My dad turns 86 next month. He is the oldest in his family line, the patriarch, or “the Old Fart” as he prefers to call himself. I had the wonderful opportunity to sit down with Mom and Dad over the summer and talk, just talk, about different things—family, politics, memories of when I was a kid. But one the things I like best is getting Mom or Dad talking about when they were “younger”. I say younger, since Mom and Dad somehow have refused to grow old, despite the inconveniences of the aging process on their physical flesh and blood equipment.
Saul/Paul has now found some acceptance, thanks to his new friend Barnabas, into the ranks of the Christian family in the town of Antioch. These were not spiritual lightweights pulling up chairs for a tea party. Here’s the story: Continue reading “Beware of Tag-a-longs”
Microsoft Office Word 3. Yep, that’s what it’s come to as I write this.
It started a few weeks ago while we were vacationing with family on a mountain in Utah ten thousand feet up, give or take a football field. Take home lesson: always know where the nearest ER is located, and/or have daughters go with you carrying their very smart phones with GPS. As the old song goes, “I left my heart inSan Francisco”…but my appendix forever belongs to Utah.
According to somewhere on the un-impeachable wisdom of the internet, we are told that 55 grams of leafy dandelion greens (that’s about ¼ of a cup, again, ibid source of information) can supply 112% of our daily need for Vitamin A. This, naturally, depends on several things:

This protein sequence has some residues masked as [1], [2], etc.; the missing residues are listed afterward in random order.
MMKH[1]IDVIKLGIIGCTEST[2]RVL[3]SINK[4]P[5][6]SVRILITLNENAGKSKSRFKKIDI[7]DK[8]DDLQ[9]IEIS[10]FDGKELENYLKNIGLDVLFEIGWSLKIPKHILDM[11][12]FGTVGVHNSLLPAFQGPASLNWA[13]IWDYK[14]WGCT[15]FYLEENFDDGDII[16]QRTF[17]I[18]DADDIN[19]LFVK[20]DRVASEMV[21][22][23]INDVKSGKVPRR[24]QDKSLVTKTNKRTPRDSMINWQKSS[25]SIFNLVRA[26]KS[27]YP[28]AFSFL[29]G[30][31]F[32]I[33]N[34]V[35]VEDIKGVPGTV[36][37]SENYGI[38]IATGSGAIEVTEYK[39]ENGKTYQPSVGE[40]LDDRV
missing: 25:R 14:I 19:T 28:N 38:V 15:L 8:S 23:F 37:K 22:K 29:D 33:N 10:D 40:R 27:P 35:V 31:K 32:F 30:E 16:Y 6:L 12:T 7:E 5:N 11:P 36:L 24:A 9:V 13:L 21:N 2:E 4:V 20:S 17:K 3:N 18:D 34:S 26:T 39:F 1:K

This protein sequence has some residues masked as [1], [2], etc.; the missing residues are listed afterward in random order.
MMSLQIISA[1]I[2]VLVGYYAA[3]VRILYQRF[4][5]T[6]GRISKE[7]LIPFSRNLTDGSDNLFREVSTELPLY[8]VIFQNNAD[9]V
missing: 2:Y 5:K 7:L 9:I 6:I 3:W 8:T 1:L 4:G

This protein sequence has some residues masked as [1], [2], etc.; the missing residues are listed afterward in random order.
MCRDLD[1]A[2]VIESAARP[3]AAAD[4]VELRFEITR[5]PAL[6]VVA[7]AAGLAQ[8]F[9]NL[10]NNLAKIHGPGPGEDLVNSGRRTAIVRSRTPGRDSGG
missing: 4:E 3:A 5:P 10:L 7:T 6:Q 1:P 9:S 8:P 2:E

That our need for Vitamin A won’t be redefined in the near future, (like it’s cousin, Vit-D)
That the internet is correct (a discomfiting assumption)
That we can get past our aversion to eating what we all grew up calling “weeds”.
I should insert here that I have acquired a mildly humorous reputation at work as a health nut, that is, being willing to try otherwise unconventional things in the name of “wellness”. I’m seriously not much of a cook, I use Continue reading “What’s in YOUR salad?”
Agabus—now there’s a name you don’t hear very often, if ever. He’s only really mentioned twice in the early church account of Acts, as a prophet, which means he was a bit open to doing unconventional things….but that’s a different story.
As much as I love Old Testament accounts, I would like to fast forward to another man named Saul; this one lived during the time of Jesus’s sojourn on Earth, and had undoubtedly heard about Him, if not having witnessed some of His miracles/speaking engagements firsthand. Saul is a really interesting character in his own right. A Roman citizen by birth (which was nothing to sneeze at in those days), he was also on the fast track to the very powerful Continue reading “Saul: the storm before the storm”
I love the Nelson-Atkins Museum of Art in Kansas City. My NYC artist daughter says that the collection there is considerable, and she would know. I’m a particular fan of the antiquities section, Egypt and all that, and Bob always likes to visit the Orientals. Of course, part of the artwork that is preserved has to do with the culture’s endemic religious artifacts, including the stone/metal/wooden idols, some little and some not so little (there’s a Buddha in the stairwell that would not even fit in my house….)